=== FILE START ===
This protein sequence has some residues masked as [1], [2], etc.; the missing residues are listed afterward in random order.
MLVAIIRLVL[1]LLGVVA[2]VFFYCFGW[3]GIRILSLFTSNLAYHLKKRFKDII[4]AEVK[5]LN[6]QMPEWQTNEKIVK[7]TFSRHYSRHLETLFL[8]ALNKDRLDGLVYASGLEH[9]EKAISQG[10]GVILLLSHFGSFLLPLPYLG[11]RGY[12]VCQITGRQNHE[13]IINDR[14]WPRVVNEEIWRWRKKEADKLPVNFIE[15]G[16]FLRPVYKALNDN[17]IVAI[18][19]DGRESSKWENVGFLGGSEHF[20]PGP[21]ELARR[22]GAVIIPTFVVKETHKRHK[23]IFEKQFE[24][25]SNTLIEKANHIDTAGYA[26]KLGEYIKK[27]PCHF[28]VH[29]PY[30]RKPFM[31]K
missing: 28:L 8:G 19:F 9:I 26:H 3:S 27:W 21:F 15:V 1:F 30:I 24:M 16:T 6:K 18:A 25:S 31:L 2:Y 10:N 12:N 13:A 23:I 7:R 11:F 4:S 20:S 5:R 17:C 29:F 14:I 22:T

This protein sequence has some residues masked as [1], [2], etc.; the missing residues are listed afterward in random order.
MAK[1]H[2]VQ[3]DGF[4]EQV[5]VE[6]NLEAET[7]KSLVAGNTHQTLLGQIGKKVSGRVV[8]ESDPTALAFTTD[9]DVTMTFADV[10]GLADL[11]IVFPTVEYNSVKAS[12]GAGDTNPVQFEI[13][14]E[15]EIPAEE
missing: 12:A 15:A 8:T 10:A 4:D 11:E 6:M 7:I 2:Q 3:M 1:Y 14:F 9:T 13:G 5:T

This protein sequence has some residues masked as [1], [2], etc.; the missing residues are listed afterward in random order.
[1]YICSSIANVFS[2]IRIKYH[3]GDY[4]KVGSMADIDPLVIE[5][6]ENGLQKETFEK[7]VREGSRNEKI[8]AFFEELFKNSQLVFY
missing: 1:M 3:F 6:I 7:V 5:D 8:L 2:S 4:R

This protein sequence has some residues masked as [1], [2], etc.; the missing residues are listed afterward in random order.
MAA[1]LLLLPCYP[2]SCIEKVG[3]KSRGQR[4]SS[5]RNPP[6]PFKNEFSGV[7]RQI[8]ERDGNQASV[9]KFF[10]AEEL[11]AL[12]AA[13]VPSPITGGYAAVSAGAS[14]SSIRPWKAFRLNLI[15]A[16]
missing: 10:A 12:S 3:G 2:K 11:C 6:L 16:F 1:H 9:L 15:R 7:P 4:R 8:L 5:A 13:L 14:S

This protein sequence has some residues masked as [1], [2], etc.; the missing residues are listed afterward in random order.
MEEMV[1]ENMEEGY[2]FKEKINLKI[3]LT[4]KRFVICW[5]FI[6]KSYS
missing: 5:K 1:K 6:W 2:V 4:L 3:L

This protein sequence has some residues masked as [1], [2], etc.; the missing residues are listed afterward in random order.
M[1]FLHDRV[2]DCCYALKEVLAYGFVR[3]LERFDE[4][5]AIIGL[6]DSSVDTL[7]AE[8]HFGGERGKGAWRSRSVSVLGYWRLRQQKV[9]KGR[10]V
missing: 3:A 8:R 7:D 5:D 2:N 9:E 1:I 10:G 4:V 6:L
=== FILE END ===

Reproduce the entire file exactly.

This protein sequence has some residues masked as [1], [2], etc.; the missing residues are listed afterward in random order.
MLVAIIRLVL[1]LLGVVA[2]VFFYCFGW[3]GIRILSLFTSNLAYHLKKRFKDII[4]AEVK[5]LN[6]QMPEWQTNEKIVK[7]TFSRHYSRHLETLFL[8]ALNKDRLDGLVYASGLEH[9]EKAISQG[10]GVILLLSHFGSFLLPLPYLG[11]RGY[12]VCQITGRQNHE[13]IINDR[14]WPRVVNEEIWRWRKKEADKLPVNFIE[15]G[16]FLRPVYKALNDN[17]IVAI[18][19]DGRESSKWENVGFLGGSEHF[20]PGP[21]ELARR[22]GAVIIPTFVVKETHKRHK[23]IFEKQFE[24][25]SNTLIEKANHIDTAGYA[26]KLGEYIKK[27]PCHF[28]VH[29]PY[30]RKPFM[31]K
missing: 28:L 8:G 19:F 9:I 26:H 3:S 27:W 21:F 15:V 1:F 30:I 24:M 16:T 6:K 18:A 25:S 31:L 2:Y 10:N 12:N 13:A 23:I 7:R 11:F 4:S 20:S 5:R 17:C 29:F 14:I 22:T

This protein sequence has some residues masked as [1], [2], etc.; the missing residues are listed afterward in random order.
MAK[1]H[2]VQ[3]DGF[4]EQV[5]VE[6]NLEAET[7]KSLVAGNTHQTLLGQIGKKVSGRVV[8]ESDPTALAFTTD[9]DVTMTFADV[10]GLADL[11]IVFPTVEYNSVKAS[12]GAGDTNPVQFEI[13][14]E[15]EIPAEE
missing: 12:A 15:A 8:T 10:A 4:D 11:E 6:M 7:I 2:Q 3:M 1:Y 14:F 9:T 13:G 5:T

This protein sequence has some residues masked as [1], [2], etc.; the missing residues are listed afterward in random order.
[1]YICSSIANVFS[2]IRIKYH[3]GDY[4]KVGSMADIDPLVIE[5][6]ENGLQKETFEK[7]VREGSRNEKI[8]AFFEELFKNSQLVFY
missing: 1:M 3:F 6:I 7:V 5:D 8:L 2:S 4:R

This protein sequence has some residues masked as [1], [2], etc.; the missing residues are listed afterward in random order.
MAA[1]LLLLPCYP[2]SCIEKVG[3]KSRGQR[4]SS[5]RNPP[6]PFKNEFSGV[7]RQI[8]ERDGNQASV[9]KFF[10]AEEL[11]AL[12]AA[13]VPSPITGGYAAVSAGAS[14]SSIRPWKAFRLNLI[15]A[16]
missing: 10:A 12:S 3:G 2:K 11:C 6:L 16:F 1:H 9:L 15:R 7:P 4:R 8:L 5:A 13:L 14:S

This protein sequence has some residues masked as [1], [2], etc.; the missing residues are listed afterward in random order.
MEEMV[1]ENMEEGY[2]FKEKINLKI[3]LT[4]KRFVICW[5]FI[6]KSYS
missing: 5:K 1:K 6:W 2:V 4:L 3:L

This protein sequence has some residues masked as [1], [2], etc.; the missing residues are listed afterward in random order.
M[1]FLHDRV[2]DCCYALKEVLAYGFVR[3]LERFDE[4][5]AIIGL[6]DSSVDTL[7]AE[8]HFGGERGKGAWRSRSVSVLGYWRLRQQKV[9]KGR[10]V
missing: 3:A 8:R 7:D 5:D 2:N 9:E 1:I 10:G 4:V 6:L